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Interactive Effects of Environmental Change and Management Strategies on Regional Forest Carbon Emissions

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Department of Forest Ecosystems and Society, Oregon State University, 321 Richardson Hall, Corvallis, Oregon 97331, United States.
Laboratoire des Sciences du Climat en de l’Environnement, CEA CNRS UVSQ, Centre d’Etudes Ormes des Merisiers, 91191 Gif Sur Yvette, France
§ Oak Ridge National Laboratory, Climate and Ecosystem Processes Environmental Sciences Division, P.O. Box 2008, Oak Ridge, Tennessee 37831-2008, United States
*Phone: 541-737-6111; fax: 541-737-1393; e-mail: [email protected]
Cite this: Environ. Sci. Technol. 2013, 47, 22, 13132–13140
Publication Date (Web):October 18, 2013
Copyright © 2013 American Chemical Society

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    Abstract Image

    Climate mitigation activities in forests need to be quantified in terms of the long-term effects on forest carbon stocks, accumulation, and emissions. The impacts of future environmental change and bioenergy harvests on regional forest carbon storage have not been quantified. We conducted a comprehensive modeling study and life-cycle assessment of the impacts of projected changes in climate, CO2 concentration, and N deposition, and region-wide forest management policies on regional forest carbon fluxes. By 2100, if current management strategies continue, then the warming and CO2 fertilization effect in the given projections result in a 32–68% increase in net carbon uptake, overshadowing increased carbon emissions from projected increases in fire activity and other forest disturbance factors. To test the response to new harvesting strategies, repeated thinnings were applied in areas susceptible to fire to reduce mortality, and two clear-cut rotations were applied in productive forests to provide biomass for wood products and bioenergy. The management strategies examined here lead to long-term increased carbon emissions over current harvesting practices, although semiarid regions contribute little to the increase. The harvest rates were unsustainable. This comprehensive approach could serve as a foundation for regional place-based assessments of management effects on future carbon sequestration by forests in other locations.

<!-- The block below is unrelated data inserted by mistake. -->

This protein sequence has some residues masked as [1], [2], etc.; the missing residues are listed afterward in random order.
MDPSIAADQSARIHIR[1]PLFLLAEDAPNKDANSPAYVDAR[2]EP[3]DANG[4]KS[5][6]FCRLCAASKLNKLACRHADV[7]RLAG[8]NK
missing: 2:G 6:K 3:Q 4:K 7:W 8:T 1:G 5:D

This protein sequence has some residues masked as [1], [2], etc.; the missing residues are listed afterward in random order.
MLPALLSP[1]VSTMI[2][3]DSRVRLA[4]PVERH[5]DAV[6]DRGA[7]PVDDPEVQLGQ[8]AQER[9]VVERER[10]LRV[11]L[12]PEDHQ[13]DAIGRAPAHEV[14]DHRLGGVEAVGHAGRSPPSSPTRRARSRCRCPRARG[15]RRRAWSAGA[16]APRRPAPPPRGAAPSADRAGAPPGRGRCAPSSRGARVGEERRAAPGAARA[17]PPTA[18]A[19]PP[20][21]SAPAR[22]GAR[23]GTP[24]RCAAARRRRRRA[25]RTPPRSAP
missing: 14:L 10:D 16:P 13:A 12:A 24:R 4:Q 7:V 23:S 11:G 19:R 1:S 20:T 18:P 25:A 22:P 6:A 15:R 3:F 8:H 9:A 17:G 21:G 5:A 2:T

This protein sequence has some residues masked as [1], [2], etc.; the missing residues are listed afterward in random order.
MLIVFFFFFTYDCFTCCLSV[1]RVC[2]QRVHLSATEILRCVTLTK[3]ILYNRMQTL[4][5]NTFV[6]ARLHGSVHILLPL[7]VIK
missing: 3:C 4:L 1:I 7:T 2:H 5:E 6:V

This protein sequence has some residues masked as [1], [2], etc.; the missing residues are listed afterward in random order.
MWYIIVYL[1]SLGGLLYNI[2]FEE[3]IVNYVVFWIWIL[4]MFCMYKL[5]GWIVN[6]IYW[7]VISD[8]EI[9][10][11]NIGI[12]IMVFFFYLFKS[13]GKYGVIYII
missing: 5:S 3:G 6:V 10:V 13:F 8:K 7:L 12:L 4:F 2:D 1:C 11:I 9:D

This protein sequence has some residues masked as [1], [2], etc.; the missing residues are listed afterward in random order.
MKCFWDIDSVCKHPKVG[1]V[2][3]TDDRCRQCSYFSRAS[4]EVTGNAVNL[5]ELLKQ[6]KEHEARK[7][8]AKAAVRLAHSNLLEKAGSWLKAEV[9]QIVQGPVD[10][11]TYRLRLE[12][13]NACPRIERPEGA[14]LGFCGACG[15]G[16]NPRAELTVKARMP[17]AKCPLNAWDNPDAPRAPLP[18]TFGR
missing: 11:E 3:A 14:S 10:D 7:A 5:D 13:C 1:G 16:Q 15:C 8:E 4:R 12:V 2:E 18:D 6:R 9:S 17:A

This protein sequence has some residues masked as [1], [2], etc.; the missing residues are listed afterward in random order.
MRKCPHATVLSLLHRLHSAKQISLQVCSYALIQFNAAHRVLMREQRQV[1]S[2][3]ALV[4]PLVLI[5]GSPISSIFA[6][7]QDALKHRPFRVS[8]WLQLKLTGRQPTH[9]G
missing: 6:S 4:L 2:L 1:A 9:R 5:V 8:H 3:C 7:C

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    Additional methods explaining model forcing data sets and the life-cycle assessment, supporting figures and tables illustrating model simulations, model evaluation, life-cycle assessment parameters, and climate scenarios. This material is available free of charge via the Internet at

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